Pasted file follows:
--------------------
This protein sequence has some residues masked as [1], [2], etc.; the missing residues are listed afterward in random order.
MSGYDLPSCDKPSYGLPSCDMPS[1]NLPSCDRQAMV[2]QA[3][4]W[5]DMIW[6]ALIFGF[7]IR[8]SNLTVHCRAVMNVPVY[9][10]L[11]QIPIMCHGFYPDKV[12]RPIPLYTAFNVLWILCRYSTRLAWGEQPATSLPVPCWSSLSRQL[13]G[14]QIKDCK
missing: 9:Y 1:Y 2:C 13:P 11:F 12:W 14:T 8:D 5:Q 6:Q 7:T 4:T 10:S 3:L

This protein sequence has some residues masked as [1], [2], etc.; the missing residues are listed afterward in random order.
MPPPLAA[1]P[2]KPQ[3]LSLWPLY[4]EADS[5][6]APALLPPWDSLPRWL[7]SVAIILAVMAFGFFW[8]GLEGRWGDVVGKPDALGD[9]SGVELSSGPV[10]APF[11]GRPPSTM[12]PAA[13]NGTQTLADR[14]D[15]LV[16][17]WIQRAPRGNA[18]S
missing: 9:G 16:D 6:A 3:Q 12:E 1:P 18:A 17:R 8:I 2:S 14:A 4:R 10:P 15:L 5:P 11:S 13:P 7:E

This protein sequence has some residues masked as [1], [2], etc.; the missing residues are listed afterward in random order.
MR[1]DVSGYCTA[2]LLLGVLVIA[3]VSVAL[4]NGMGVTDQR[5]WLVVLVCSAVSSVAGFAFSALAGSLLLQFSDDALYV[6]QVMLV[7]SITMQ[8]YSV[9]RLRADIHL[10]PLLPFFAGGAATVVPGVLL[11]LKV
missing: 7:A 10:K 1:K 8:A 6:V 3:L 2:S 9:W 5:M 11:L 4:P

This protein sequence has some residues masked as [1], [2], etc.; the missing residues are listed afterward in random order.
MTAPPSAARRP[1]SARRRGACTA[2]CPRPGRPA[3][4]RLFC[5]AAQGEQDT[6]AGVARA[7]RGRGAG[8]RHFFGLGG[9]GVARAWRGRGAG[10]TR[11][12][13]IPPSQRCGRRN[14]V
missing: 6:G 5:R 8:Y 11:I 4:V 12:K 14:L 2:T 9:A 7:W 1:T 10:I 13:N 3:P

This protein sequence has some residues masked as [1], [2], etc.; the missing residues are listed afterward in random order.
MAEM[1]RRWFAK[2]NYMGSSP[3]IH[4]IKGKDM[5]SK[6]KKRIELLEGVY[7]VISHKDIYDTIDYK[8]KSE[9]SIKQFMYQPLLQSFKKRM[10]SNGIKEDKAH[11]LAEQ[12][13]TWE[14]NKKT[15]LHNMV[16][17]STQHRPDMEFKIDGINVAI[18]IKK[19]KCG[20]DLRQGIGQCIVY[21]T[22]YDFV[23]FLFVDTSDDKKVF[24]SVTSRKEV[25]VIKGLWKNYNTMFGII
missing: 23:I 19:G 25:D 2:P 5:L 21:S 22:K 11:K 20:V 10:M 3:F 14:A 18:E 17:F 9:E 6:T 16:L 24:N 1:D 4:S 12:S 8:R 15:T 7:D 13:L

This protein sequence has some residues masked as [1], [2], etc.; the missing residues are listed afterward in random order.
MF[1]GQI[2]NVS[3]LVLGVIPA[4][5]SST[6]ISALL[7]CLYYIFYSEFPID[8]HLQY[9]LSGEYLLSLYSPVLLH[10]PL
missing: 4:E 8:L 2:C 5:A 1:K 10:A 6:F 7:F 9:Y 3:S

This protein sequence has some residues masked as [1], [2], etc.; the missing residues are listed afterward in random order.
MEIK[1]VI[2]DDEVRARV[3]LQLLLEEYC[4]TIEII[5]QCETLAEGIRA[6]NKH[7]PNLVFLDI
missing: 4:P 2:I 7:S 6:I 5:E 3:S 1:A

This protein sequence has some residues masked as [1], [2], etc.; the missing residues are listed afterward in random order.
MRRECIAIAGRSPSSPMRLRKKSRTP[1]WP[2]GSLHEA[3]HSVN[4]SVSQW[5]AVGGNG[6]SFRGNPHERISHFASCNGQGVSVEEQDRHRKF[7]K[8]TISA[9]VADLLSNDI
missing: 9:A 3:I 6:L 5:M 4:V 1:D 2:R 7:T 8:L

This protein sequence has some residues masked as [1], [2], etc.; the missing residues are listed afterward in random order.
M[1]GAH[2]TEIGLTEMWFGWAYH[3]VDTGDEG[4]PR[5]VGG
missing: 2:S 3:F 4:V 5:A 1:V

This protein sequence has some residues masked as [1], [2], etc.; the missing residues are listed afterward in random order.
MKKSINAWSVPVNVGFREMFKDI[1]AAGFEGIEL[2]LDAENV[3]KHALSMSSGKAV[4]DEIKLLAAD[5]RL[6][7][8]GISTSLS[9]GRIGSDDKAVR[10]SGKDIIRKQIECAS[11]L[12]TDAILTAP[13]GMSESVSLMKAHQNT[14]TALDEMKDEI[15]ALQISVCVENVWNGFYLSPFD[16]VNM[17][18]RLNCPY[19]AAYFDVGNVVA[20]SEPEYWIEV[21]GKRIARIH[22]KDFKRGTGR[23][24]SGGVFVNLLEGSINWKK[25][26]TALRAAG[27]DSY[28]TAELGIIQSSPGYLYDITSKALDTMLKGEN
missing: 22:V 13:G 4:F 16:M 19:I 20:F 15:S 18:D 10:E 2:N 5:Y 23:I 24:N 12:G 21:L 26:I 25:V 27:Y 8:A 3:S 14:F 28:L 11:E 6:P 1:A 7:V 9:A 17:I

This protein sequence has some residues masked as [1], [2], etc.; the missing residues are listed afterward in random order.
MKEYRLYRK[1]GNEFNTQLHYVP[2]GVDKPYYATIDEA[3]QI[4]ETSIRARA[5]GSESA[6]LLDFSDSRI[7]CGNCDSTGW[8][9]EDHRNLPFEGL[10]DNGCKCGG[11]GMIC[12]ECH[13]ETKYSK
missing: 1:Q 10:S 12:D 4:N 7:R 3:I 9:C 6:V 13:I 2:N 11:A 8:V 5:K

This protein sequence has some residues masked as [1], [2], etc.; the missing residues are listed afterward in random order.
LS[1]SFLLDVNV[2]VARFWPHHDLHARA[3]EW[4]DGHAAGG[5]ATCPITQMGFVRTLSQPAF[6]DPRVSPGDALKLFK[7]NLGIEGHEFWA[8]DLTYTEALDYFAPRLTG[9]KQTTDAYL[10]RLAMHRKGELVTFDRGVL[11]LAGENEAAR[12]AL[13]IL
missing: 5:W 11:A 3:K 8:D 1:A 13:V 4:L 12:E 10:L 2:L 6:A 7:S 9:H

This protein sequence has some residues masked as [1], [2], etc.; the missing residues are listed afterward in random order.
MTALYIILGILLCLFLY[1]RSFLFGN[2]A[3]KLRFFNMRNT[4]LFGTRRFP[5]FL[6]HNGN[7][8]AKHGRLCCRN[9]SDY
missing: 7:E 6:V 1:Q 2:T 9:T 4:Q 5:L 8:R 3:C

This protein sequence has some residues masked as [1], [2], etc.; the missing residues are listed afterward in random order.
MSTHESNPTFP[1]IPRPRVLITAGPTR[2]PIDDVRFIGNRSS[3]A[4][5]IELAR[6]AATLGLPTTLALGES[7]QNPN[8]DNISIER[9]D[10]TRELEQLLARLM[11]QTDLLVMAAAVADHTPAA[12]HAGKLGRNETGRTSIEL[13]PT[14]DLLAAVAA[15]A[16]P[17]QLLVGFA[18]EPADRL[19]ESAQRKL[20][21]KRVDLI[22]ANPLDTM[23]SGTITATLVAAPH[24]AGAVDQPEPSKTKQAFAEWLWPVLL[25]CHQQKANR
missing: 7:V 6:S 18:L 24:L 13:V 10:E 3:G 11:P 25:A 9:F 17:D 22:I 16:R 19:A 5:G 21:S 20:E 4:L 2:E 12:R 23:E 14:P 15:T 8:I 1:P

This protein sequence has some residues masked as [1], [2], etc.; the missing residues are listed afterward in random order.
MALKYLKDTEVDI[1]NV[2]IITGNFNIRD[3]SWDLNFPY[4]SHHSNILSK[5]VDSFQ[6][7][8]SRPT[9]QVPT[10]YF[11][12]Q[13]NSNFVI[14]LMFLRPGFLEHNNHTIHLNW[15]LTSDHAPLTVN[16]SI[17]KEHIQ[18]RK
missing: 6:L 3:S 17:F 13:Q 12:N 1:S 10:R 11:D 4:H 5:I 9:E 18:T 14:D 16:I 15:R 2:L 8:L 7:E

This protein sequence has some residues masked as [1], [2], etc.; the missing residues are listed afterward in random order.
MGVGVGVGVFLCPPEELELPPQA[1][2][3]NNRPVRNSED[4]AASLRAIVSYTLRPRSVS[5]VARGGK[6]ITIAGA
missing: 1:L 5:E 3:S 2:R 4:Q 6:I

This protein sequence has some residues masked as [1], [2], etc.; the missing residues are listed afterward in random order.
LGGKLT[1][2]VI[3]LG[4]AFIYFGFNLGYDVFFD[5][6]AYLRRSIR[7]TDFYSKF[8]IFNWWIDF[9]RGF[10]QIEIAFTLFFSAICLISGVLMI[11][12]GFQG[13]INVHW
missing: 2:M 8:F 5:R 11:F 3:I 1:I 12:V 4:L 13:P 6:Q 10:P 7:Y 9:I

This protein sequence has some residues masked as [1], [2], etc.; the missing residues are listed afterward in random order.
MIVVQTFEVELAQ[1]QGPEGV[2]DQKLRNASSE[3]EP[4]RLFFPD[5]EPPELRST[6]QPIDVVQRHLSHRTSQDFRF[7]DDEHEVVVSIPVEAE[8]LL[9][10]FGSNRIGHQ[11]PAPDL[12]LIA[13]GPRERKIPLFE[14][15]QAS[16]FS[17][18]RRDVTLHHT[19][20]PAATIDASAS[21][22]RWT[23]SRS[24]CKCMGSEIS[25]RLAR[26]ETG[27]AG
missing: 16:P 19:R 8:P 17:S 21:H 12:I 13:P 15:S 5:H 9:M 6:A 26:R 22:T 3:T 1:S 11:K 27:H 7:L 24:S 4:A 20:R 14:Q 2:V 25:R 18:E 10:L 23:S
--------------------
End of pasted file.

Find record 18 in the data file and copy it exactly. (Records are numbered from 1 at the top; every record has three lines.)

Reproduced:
This protein sequence has some residues masked as [1], [2], etc.; the missing residues are listed afterward in random order.
MIVVQTFEVELAQ[1]QGPEGV[2]DQKLRNASSE[3]EP[4]RLFFPD[5]EPPELRST[6]QPIDVVQRHLSHRTSQDFRF[7]DDEHEVVVSIPVEAE[8]LL[9][10]FGSNRIGHQ[11]PAPDL[12]LIA[13]GPRERKIPLFE[14][15]QAS[16]FS[17][18]RRDVTLHHT[19][20]PAATIDASAS[21][22]RWT[23]SRS[24]CKCMGSEIS[25]RLAR[26]ETG[27]AG
missing: 16:P 19:R 8:P 17:S 21:H 12:I 13:P 15:S 5:H 9:M 6:A 26:R 22:T 3:T 1:S 11:K 27:H 7:L 24:S 4:A 20:R 14:Q 2:V 25:R 18:E 10:L 23:S